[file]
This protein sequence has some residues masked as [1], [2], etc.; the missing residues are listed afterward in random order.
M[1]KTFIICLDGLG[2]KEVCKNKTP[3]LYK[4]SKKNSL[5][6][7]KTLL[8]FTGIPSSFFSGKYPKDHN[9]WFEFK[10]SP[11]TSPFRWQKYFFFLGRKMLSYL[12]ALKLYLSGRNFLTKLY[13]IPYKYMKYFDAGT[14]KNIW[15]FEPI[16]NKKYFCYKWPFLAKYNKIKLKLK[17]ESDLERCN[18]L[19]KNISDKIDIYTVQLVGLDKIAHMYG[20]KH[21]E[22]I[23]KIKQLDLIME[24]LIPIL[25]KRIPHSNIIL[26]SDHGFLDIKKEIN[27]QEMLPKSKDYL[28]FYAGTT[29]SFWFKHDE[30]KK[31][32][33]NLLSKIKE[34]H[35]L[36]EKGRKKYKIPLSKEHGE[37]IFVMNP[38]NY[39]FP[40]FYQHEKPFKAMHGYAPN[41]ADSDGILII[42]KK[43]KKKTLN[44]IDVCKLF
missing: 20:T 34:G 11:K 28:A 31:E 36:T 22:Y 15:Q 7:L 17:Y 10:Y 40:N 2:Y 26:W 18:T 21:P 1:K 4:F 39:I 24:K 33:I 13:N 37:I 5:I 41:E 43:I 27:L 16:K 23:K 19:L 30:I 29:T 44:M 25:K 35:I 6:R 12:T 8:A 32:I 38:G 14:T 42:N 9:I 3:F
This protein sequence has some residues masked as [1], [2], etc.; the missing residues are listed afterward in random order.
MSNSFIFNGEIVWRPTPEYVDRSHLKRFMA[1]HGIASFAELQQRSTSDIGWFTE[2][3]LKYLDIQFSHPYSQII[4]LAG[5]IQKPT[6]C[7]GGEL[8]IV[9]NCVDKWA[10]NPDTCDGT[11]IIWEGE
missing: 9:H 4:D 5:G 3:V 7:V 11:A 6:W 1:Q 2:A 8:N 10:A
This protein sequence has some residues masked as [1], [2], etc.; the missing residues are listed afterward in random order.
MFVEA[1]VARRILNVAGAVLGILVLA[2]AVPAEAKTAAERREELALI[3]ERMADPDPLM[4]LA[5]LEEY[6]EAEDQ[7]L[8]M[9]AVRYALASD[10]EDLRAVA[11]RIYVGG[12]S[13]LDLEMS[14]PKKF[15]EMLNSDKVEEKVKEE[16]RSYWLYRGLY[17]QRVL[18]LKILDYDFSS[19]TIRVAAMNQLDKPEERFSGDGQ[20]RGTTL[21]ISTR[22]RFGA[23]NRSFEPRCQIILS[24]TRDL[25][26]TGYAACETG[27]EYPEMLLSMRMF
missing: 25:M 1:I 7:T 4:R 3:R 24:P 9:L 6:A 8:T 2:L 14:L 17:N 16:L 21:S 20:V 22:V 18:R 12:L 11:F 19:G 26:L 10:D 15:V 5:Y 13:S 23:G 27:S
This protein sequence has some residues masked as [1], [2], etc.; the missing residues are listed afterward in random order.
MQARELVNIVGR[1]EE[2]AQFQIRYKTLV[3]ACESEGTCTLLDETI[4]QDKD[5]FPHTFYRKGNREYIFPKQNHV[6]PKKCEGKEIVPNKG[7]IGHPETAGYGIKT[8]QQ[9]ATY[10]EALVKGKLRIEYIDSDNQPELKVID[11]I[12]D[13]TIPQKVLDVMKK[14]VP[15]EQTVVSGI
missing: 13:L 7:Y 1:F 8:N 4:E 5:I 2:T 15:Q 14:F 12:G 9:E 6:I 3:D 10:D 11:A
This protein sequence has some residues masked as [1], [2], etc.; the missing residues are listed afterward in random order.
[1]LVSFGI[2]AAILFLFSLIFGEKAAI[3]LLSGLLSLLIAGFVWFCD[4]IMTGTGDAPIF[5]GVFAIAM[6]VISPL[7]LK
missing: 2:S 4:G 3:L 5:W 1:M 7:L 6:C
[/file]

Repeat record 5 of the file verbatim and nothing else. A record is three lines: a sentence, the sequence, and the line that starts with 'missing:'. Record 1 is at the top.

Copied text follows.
This protein sequence has some residues masked as [1], [2], etc.; the missing residues are listed afterward in random order.
[1]LVSFGI[2]AAILFLFSLIFGEKAAI[3]LLSGLLSLLIAGFVWFCD[4]IMTGTGDAPIF[5]GVFAIAM[6]VISPL[7]LK
missing: 2:S 4:G 3:L 5:W 1:M 7:L 6:C